What to Expect from Group Addiction Counseling
At Caron, we’ve found that people recover best in a community of others who share common experiences. For this reason, the majority of our addiction treatment programs are gender and age-specific. This results in groups of men, women, boys, or girls who are at roughly the same place in their lives, giving them shared experiences upon which they form close bonds.
Why is group addiction counseling an important part of rehab?
Group counseling for alcohol and drug addiction presents valuable opportunities to learn from peers. At Caron, groups of men, women, boys, and girls who share many life circumstances form close bonds as they rehabilitate from drug and alcohol problems.
During group counseling, patients discuss their experiences, problem-solve, lend support and empathy, and encourage one another on the path to recovery. Helping each other in this way fosters growth and healing for all. In fact, many patients find that advice from a peer—someone who’s been there—is much more meaningful than advice from anyone else.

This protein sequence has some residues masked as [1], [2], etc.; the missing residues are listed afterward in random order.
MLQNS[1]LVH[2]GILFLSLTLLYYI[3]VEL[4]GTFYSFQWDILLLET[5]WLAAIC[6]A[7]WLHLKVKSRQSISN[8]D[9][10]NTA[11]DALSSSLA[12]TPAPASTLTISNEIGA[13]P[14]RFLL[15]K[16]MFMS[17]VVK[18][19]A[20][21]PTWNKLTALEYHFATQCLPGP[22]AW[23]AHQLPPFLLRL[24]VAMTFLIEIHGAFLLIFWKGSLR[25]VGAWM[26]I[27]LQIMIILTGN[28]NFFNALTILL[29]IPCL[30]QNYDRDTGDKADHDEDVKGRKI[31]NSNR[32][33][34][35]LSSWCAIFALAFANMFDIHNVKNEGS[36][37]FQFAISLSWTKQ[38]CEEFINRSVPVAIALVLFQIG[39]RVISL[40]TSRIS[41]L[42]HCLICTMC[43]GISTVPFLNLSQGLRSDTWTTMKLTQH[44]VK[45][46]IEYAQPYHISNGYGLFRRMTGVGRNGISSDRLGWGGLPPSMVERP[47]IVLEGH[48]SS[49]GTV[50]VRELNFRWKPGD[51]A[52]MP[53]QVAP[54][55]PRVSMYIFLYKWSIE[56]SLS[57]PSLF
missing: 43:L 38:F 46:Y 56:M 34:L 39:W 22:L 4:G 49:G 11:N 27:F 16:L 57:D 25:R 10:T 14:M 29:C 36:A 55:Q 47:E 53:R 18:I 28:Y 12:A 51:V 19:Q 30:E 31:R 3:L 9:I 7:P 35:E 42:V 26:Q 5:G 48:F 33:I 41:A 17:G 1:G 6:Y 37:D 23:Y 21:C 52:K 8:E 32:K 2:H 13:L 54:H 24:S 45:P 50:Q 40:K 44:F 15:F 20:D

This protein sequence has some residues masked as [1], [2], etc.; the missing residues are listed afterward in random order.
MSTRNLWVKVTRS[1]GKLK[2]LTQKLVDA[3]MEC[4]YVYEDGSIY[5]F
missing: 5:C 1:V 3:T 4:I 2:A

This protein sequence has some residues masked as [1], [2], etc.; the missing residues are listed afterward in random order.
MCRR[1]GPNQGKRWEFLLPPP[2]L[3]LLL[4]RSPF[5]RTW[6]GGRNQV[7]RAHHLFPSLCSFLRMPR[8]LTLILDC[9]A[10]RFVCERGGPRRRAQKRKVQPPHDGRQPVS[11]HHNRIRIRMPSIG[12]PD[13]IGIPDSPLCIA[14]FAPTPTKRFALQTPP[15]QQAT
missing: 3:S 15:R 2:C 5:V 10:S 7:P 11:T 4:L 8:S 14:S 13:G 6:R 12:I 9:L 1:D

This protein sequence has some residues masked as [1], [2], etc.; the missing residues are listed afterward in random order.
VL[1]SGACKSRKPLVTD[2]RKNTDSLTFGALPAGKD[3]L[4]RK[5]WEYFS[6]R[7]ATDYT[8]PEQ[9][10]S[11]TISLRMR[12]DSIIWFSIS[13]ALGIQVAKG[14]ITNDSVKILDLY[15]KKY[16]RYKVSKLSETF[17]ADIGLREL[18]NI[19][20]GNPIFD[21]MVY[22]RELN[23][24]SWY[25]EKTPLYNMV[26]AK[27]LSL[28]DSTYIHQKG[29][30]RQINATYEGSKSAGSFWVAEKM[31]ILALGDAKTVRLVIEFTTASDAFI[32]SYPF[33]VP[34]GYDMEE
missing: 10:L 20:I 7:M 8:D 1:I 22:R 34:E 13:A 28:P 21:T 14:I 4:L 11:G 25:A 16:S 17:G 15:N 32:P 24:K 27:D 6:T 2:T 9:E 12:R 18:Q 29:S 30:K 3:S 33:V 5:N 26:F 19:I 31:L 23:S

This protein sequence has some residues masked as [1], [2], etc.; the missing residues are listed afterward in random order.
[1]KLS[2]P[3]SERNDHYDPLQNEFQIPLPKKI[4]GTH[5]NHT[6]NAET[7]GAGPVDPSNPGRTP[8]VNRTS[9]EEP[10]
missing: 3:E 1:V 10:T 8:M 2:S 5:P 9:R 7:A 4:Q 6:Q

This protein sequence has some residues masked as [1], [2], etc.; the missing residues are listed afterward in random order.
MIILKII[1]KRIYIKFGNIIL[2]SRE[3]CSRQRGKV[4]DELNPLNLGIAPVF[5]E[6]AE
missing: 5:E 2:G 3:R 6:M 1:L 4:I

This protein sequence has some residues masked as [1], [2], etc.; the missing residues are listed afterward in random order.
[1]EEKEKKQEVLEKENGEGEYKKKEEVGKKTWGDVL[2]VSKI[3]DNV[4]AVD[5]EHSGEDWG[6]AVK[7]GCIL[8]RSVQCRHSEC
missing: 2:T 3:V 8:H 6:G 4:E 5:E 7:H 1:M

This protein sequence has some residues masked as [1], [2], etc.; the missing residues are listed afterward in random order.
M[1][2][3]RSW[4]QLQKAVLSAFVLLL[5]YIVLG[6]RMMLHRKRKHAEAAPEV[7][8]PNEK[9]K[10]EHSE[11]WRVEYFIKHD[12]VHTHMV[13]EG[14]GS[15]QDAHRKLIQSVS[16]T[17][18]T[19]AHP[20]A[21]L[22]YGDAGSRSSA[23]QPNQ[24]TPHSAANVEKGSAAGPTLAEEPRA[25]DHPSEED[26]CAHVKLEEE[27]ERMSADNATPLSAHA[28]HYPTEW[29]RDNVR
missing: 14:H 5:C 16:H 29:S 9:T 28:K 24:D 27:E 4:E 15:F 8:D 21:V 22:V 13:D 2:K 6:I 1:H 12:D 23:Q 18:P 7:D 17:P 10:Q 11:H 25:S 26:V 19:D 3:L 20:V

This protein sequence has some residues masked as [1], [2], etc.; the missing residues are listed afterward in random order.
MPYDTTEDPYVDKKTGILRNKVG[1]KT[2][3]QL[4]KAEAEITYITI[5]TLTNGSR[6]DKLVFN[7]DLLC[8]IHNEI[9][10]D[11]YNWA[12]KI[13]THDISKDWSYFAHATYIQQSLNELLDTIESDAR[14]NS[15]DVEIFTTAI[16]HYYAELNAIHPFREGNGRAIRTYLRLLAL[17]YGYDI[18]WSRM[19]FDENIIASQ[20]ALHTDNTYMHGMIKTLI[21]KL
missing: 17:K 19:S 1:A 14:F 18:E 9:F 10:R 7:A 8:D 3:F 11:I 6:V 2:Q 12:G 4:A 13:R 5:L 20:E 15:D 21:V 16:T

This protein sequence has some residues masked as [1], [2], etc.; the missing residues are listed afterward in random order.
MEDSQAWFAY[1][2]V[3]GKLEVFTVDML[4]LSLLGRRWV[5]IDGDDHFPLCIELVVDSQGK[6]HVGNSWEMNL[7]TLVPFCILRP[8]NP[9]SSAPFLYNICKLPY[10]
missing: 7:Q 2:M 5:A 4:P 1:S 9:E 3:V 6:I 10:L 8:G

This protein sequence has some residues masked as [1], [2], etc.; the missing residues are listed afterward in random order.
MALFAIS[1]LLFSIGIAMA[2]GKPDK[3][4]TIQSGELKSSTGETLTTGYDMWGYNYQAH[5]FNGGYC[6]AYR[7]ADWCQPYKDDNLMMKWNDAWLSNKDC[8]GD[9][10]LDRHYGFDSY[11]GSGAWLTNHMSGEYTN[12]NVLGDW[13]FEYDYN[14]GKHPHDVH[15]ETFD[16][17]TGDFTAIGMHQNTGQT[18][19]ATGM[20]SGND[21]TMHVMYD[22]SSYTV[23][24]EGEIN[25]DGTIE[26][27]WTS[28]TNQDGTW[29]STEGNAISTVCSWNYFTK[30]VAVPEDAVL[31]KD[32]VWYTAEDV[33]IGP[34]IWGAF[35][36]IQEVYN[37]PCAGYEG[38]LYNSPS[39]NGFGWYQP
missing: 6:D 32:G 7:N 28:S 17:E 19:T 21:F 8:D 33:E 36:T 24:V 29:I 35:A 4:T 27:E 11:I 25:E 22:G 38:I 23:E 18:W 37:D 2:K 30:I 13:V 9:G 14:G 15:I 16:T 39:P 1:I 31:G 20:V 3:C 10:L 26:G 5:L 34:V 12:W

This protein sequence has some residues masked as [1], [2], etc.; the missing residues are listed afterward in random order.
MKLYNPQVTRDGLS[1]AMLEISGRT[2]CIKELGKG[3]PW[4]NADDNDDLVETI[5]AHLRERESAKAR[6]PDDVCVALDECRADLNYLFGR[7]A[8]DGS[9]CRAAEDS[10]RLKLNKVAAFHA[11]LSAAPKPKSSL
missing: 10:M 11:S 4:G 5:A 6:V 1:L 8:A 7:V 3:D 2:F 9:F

Also, going through counseling provides important perspectives. Examining addiction in a group setting lends fresh perspectives and helps patients understand their drug and alcohol problems in new ways. Most notably, group addiction counseling sessions help patients recognize and own the ways in which substance abuse has affected their lives and the lives of those around them. Sessions also allow patients to prepare for possible blocks to recovery, identify signs of relapse, and develop coping techniques to help them through treatment and ongoing recovery.
Perhaps the most fundamentally important element of group addiction counseling is the sense of community it fosters: It helps patients understand that, no matter how difficult the road to recovery might be, they aren’t traveling it alone.
Group Counseling for Behavioral Health
In addition to group addiction counseling, Caron provides many specialty treatment groups that focus on topics like adoption, anger management, body image and eating disorders, grief and loss, trauma, and much more.